What happens if you ignore your depression for a long period of time?
January 18, 2007 2:17am CST
I've been ignoring my depression a few other metal issued I have been having for at least 6 years now. It seem to start when I began to understand life and my brain became more complex. I taught myself to ignore it after my parents told me that they do not believe in medication for mental illness. Is this going to cause any long-term damage? I will have breaking points where I just fall into a deep depression and cut off all communication for weeks at a time and then pop back up on the radar after self-recovery. I've noticed that going out and making friends... bringing old friends back and becoming more social is therapeutic and tends to ease my tension, if you will. What are you views on depression and how has it effected you? What could I do to maybe keep it covered up or just move on?
24 Oct 10
Most time, its my work..with ontime deliveries and work loads. I try to divert mind on music and i feel better. We need to manage depression, as it is part of life in busy world. But if we concentrate, we can manage it. I does it through my yoga, listening music and going out on vacation.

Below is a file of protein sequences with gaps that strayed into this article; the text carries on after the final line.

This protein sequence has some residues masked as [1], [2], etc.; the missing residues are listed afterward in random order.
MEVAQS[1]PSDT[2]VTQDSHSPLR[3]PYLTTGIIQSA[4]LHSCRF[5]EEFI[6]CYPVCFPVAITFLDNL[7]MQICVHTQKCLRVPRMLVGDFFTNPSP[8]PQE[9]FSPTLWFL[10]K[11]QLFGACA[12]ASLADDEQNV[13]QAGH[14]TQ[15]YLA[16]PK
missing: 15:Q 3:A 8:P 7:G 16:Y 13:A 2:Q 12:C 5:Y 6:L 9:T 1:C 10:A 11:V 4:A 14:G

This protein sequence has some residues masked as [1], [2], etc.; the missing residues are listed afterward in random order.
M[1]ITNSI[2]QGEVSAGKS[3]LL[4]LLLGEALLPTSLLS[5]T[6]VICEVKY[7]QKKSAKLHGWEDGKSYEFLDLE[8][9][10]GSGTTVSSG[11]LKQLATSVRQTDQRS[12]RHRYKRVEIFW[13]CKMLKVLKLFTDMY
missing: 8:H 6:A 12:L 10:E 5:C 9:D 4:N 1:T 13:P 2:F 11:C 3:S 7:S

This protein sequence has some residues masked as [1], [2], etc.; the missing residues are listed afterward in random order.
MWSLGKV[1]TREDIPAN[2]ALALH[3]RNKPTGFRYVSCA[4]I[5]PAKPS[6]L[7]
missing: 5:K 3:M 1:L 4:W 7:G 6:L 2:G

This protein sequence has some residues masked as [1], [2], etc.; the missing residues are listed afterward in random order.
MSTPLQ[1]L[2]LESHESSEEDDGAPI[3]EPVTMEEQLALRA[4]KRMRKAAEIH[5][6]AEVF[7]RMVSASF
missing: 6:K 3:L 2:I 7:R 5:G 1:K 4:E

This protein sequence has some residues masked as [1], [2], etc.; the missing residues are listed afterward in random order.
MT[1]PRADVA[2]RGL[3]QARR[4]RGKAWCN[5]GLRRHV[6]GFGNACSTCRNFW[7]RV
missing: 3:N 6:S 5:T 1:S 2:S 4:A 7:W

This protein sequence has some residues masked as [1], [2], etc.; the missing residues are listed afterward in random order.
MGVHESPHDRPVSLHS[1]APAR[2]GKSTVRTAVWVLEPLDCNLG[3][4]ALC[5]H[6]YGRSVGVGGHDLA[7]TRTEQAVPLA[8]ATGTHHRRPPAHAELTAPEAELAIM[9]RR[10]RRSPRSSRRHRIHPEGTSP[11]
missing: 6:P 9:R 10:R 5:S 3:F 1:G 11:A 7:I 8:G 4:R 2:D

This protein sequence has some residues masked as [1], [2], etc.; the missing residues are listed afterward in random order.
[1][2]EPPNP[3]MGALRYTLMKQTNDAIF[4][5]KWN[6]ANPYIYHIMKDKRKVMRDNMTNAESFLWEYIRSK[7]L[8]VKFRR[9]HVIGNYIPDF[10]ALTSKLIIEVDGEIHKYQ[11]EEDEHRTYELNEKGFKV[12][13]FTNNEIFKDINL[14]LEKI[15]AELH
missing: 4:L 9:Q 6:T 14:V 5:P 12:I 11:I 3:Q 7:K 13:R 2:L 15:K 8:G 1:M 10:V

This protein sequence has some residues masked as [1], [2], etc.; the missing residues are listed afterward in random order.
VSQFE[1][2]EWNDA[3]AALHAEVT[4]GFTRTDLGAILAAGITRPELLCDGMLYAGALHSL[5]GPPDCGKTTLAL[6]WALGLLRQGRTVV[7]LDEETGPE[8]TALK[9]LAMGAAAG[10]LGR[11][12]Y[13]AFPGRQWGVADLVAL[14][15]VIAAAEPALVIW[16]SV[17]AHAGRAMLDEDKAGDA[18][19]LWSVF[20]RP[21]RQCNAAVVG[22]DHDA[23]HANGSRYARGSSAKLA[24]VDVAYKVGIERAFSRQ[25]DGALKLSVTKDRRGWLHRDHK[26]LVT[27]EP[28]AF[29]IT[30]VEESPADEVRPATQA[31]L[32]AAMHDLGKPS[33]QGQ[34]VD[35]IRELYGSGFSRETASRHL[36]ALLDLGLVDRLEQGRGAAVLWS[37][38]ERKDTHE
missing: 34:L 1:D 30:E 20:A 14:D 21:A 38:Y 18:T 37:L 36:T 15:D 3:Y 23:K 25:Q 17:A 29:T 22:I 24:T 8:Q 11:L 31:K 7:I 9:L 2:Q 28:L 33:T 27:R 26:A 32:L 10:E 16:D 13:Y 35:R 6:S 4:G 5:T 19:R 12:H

20 Jan 07
Just an afterthought aplacetorest...... I have viewed your profile and noticed your musical tastes and movies you like etc etc I don't wish to be too personal but it may also help to listen to more upbeat forms of music and more positive types of movies once in a while! I am a big believer that things you listen to and things you watch can have differing effects on the psyche. I apologise if I am being too forward.
18 Jan 07
You need help!! Don't let people trick you or push you into thinking you don't. I was on medication for depression a couple of years back, and it worked for me. I suffer from Seasonal Affective Disorder, and it gets worse in the wintertime, so I'll often go on anti-depressants in the winter. No harm using them. Your parents need to mind their own business.
18 Jan 07
From experience, on of the worst things you can do in the case of depression is ignore it. It will not go away on its own, trust me. Your parents probably do not advocate medication because in their day not as much was known or acknowledged about depression. We have come a long way since then. This is not to say that you should immediately head on down to a Doctor's office and ask to be put on anti-depressants! It helps to initially talk with someone professional or experienced in these matters to determine the best course of action. If the cost of these services is an issue, there are many free counselling services available in most cities. Six years is a long time to feel the way you feel. Life is too short. Do something now before you truly begin to accept that this is the way things are. It most certainly doesn't have to be this way! I was once on medication for a number of years but now I am not. Starting medication is not always a long term prospect, it can sometimes just allow you to fix other things in your life because the medication can help to relieve the stress of certain things. Also try to focus more on the things that you know will help. You mentioned a number of them in your post. Do what is right for you. Not what everyone else thinks is right. And get some unbiased advice! Good luck.